Continence: The taboo topic we need to talk about

June 20, 2022

Nearly 10 per cent of Canadians have a condition that seriously impacts their quality of life, causing social isolation and withdrawal. It’s a widespread problem, especially with older adults because it increases with aging, yet more than half won’t discuss their condition with a primary care provider. It is the number one reason for premature admission to long-term care homes.

We’re talking about urinary incontinence. 

Bowel and bladder function have historically been a taboo subject that people are embarrassed to discuss. But 3.5 million Canadians find they leak urine when they walk, cough, sneeze, laugh, lift or exercise, or find they aren’t able to make it to the bathroom “in time.” 

“Urinary incontinence is a sensitive topic and often a secret. If health-care providers don’t create a safe space to talk about it, people won’t tell. Because they are unaware they can get the help they need, people may withdraw from activities, become isolated and experience a reduced quality of life,” says Mary Kjorven, an Interior Health clinical nurse specialist and nurse continence advisor.

According to the Canadian Urinary Bladder Survey, 16 per cent of men and 33 per cent of women over the age of 40 have symptoms of urinary incontinence. 

Despite popular misconceptions, urinary incontinence is not a normal part of aging. It is a treatable symptom of a medical condition.  

There are a wide range of therapies available, ranging from the non-invasive (lifestyle modifications, behavioral changes, fluid changes), to medications and surgical procedures.

Education is key and there are a number of resources available, including services from a nurse continence advisor, physiotherapists with specialties in pelvic floor function, nurses specializing in wound, ostomy and continence, and evidence-based websites, including the Canadian Continence Foundation.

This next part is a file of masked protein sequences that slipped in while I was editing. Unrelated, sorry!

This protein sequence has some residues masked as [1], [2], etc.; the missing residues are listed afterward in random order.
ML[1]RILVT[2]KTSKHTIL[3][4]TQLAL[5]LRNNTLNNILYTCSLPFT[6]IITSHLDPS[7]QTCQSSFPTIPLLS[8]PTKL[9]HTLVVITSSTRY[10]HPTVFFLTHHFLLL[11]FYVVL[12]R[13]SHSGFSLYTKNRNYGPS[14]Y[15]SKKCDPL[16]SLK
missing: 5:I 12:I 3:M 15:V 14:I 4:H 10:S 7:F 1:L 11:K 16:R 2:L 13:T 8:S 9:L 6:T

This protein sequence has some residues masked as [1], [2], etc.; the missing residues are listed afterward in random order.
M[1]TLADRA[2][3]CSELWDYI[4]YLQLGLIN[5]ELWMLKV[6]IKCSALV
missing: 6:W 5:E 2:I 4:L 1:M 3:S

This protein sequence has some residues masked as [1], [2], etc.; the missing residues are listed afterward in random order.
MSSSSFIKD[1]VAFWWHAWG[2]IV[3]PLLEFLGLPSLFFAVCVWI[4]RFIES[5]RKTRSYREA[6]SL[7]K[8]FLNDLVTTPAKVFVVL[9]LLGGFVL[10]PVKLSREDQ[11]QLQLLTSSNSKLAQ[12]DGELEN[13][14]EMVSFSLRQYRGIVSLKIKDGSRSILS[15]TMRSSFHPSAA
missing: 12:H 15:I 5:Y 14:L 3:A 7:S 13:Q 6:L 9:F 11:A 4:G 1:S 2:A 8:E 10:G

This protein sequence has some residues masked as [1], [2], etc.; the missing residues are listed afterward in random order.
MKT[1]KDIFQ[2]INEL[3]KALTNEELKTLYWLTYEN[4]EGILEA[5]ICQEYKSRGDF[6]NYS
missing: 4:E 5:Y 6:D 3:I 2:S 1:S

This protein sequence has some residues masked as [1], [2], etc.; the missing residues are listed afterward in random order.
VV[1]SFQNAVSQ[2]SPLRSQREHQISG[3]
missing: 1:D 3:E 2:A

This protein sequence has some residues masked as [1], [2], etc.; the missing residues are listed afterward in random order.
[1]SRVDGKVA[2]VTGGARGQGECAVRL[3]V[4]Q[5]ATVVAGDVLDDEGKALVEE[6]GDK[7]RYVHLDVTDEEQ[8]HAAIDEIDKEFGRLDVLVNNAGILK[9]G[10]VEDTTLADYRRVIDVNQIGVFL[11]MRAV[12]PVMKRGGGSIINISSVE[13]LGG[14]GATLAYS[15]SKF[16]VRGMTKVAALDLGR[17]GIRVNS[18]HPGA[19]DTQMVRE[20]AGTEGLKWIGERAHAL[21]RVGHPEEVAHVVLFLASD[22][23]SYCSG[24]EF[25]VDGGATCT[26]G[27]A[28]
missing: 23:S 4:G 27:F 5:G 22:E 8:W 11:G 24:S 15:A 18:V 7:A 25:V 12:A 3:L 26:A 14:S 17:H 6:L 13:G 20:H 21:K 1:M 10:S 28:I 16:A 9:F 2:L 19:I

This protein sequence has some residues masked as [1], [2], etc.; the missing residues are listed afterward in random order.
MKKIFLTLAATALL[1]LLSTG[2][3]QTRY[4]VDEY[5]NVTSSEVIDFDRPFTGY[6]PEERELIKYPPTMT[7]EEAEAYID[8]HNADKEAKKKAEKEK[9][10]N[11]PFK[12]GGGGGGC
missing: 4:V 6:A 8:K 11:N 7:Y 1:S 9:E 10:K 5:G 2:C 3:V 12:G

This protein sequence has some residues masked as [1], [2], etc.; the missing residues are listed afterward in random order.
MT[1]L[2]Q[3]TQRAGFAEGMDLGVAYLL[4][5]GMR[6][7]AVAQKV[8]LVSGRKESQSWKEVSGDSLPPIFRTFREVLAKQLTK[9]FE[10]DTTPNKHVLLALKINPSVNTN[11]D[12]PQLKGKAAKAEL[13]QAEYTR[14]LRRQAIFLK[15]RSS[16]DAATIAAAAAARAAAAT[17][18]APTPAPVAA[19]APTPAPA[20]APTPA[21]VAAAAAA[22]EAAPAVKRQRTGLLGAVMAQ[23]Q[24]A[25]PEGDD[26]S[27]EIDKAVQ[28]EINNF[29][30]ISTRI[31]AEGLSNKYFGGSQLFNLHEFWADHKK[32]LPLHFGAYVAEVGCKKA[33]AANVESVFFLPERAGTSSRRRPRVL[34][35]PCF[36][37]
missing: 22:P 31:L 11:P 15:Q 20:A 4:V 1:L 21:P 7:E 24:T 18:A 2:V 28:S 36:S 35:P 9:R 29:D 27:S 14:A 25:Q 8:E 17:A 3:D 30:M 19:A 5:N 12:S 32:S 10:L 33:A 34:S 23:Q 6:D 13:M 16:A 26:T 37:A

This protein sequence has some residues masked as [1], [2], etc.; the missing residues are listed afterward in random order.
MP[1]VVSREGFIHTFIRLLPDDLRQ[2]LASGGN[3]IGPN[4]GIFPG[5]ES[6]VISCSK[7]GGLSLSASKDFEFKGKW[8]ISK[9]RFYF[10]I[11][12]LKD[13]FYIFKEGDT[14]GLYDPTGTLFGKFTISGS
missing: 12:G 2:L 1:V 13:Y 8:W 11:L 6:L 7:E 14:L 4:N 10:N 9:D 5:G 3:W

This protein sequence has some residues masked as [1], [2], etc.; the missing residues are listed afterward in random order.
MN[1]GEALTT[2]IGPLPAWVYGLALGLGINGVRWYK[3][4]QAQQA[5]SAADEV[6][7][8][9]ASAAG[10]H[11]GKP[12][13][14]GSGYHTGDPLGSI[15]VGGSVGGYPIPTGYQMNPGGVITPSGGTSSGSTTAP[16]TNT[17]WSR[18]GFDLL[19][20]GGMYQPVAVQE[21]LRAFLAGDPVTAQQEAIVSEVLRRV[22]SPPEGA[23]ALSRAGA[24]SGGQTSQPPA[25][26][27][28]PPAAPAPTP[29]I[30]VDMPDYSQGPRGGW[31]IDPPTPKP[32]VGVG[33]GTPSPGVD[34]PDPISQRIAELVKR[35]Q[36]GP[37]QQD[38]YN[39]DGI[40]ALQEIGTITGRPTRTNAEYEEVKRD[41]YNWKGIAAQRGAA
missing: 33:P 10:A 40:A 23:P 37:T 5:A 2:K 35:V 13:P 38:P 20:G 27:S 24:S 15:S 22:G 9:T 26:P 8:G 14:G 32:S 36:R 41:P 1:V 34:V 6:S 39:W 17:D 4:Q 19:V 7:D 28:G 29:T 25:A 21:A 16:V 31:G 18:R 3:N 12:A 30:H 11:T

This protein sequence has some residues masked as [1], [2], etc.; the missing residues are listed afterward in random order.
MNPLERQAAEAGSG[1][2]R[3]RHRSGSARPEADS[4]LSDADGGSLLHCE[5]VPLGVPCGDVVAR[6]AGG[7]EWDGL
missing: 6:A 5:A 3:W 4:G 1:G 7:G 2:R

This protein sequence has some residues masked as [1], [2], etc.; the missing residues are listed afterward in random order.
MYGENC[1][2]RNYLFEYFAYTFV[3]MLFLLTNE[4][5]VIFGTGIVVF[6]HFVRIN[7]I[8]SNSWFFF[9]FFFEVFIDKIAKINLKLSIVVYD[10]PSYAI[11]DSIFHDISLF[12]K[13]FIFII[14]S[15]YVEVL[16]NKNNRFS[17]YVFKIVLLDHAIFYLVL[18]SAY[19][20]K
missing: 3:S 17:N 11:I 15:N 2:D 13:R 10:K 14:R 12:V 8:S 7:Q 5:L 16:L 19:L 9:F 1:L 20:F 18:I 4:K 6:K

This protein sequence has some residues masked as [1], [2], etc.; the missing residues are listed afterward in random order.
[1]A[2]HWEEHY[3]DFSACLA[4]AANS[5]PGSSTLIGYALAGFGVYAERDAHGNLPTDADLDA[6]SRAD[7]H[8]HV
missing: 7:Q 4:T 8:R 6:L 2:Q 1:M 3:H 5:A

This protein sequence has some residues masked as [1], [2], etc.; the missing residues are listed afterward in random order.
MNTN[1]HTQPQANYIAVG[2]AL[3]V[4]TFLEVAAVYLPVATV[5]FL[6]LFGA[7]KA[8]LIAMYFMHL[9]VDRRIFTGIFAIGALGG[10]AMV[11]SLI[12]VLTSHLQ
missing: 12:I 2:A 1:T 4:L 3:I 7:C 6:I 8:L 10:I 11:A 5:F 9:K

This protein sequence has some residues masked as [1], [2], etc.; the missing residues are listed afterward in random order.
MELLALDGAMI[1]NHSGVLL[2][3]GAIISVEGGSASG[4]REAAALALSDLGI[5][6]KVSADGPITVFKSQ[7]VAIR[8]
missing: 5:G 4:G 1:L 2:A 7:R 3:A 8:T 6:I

“Getting help early prevents the problem from getting worse,” says Mary. “We have done a great job improving oral health in our society - we have incorporated brushing our teeth into our daily routines and as a result children get fewer cavities. We need to do the same thing with bowel and bladder health, beginning by making it safe to talk about.”


Read our latest stories

3 Minute Read
Health & Wellness

Bats play an essential role in our ecosystem, but can carry diseases like rabies. Learn how to stay safe from bats and prevent disease.

2 Minute Read
Community & Culture

Glenn Charbonneau has always had a passion for human movement, but it wasn’t until an encounter that he felt compelled to get into physiotherapy.

5 Minute Read
Health & Wellness

Elizabeth has been caring for her son Anakin his whole life, who was born at 22 weeks. She's a proud caregiver & wants to share her story with other caregivers.

3 Minute Read
Health & Wellness

Hantavirus is a rare but serious disease caused by inhaling hantaviruses in old rodent droppings or urine. Learn how to protect yourself while cleaning.

4 Minute Read
Community & Culture, Health & Wellness

There may come a time in life where there will be a need for extra help with living at home. A wide range of services are available to you through IH.

6 Minute Read
Health & Wellness

Your emergency kit should always include critical supplies like water, food, and a wind-up radio, but you can also add items that are unique to your situation.


Receive news and alert posts, and Stories@IH blog posts, right to your inbox!